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Wouldn't it be nice to have someone or something to act exactly how you want them to? To do what you tell them to?

Believe it or not , this can happen and in some ways it's quite easy.

The other day I was on YouTube and I came across this amazing VIDEO of Eddie the California Sea Otter at the Oregon Zoo shooting some hoops in the pool. (If you have not seen it yet, click on the link its truly amazing). After about five minutes of laughing and showing my friends this cute and interesting video I begun to think to myself "HOW?"


After some quick researching the answer I found was Positive Reinforcement. Essentially every time Eddie [the Sea Otter] displayed a favorable action the trainers would feed him and every time he did something they didn't want him to do they simply ignored him completely. Note they didn't use any form of punishment , they just ignored him. By doing this persistently Eddie learned that when he did certain things he would get rewarded with attention and eventually food. By breaking down this action of shooting hoops into smaller steps over time, Eddie was able to learn how to do them perfectly every time! You can read more HERE about how different animals learn how to do their tricks ! In other cases , different actions may call for different reinforcement tactics.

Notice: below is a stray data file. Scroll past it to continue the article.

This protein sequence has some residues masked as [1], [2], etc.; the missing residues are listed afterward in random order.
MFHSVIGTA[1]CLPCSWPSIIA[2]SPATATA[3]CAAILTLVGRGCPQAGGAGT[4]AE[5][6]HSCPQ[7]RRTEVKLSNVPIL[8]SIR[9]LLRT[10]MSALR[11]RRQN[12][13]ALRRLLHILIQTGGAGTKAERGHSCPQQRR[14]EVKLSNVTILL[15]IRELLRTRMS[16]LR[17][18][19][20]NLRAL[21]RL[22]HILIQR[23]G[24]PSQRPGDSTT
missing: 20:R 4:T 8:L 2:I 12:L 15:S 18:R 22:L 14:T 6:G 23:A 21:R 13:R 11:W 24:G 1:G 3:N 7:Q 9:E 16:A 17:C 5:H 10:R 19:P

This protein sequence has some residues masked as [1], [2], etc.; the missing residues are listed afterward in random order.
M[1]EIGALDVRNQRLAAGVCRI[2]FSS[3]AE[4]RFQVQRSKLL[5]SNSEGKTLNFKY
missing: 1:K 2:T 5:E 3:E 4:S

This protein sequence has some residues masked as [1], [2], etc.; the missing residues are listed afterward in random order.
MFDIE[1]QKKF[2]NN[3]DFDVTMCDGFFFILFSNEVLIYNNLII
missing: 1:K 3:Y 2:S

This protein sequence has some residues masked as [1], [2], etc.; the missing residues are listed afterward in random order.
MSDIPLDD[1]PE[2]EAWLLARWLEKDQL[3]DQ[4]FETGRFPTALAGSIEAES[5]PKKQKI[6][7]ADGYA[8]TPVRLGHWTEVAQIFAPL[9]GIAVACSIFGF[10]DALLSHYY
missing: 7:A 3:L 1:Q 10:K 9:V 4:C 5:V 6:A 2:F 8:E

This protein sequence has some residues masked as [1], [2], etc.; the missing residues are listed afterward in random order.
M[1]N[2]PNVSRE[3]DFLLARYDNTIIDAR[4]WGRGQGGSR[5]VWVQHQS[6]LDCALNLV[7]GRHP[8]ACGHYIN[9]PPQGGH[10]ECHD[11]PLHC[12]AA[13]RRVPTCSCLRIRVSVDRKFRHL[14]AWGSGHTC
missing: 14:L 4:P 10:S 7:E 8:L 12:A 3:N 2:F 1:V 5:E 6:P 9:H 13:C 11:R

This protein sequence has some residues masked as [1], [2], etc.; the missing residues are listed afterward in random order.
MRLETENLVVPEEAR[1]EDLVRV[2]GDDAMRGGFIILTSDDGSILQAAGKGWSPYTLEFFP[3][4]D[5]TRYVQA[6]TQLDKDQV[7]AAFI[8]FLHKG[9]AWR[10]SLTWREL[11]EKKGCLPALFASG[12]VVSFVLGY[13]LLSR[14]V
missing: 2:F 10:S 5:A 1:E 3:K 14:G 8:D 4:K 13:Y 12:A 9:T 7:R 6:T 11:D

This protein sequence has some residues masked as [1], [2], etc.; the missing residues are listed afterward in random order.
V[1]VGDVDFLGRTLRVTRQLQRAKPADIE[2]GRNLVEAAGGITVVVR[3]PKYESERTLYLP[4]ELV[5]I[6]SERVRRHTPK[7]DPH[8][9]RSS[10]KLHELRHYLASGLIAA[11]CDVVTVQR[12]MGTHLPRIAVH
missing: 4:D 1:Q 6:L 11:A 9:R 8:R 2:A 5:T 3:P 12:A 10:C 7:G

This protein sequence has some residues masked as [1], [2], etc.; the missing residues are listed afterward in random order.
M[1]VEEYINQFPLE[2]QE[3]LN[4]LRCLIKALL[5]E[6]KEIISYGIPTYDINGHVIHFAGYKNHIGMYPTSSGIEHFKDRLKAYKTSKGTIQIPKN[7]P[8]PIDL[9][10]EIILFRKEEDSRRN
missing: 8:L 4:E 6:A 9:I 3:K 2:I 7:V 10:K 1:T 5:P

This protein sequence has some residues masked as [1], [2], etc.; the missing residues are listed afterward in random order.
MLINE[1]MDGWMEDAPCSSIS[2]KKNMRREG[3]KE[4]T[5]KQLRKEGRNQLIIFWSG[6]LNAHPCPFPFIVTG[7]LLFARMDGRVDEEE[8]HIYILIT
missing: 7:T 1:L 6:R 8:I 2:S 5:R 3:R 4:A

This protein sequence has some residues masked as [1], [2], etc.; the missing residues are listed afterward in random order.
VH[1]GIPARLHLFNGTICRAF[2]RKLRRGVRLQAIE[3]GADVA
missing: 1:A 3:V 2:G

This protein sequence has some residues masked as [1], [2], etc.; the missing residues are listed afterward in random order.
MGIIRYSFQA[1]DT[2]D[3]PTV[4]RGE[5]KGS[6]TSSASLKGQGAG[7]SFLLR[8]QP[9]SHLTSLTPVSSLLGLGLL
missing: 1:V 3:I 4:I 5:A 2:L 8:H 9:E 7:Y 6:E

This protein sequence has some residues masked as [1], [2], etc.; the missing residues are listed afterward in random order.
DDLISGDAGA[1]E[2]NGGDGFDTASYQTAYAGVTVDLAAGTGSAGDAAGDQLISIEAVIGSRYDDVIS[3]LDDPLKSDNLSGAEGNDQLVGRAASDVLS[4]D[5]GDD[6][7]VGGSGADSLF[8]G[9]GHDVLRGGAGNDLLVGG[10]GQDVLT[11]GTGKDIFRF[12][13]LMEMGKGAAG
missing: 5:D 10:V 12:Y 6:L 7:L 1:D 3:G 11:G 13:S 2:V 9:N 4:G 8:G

The training technique of Positive Reinforcement can be used on a large array of animals...even humans ! Its essentially the same thing , if someone always says something to you that makes you upset, do not give that person your attention. When they say or do something nice respond (usually in a positive way) . After periods of time that person will learn that when they say or do (something that you do not like) it will not get them a response and all together the action might get extinguished. To learn more about training humans read THIS !


1 Comment

Hi there after reading your article I already assume you have seen a similar video about elephants painting. If not here is the link, its pretty cool but not nearly as cute as the otters.

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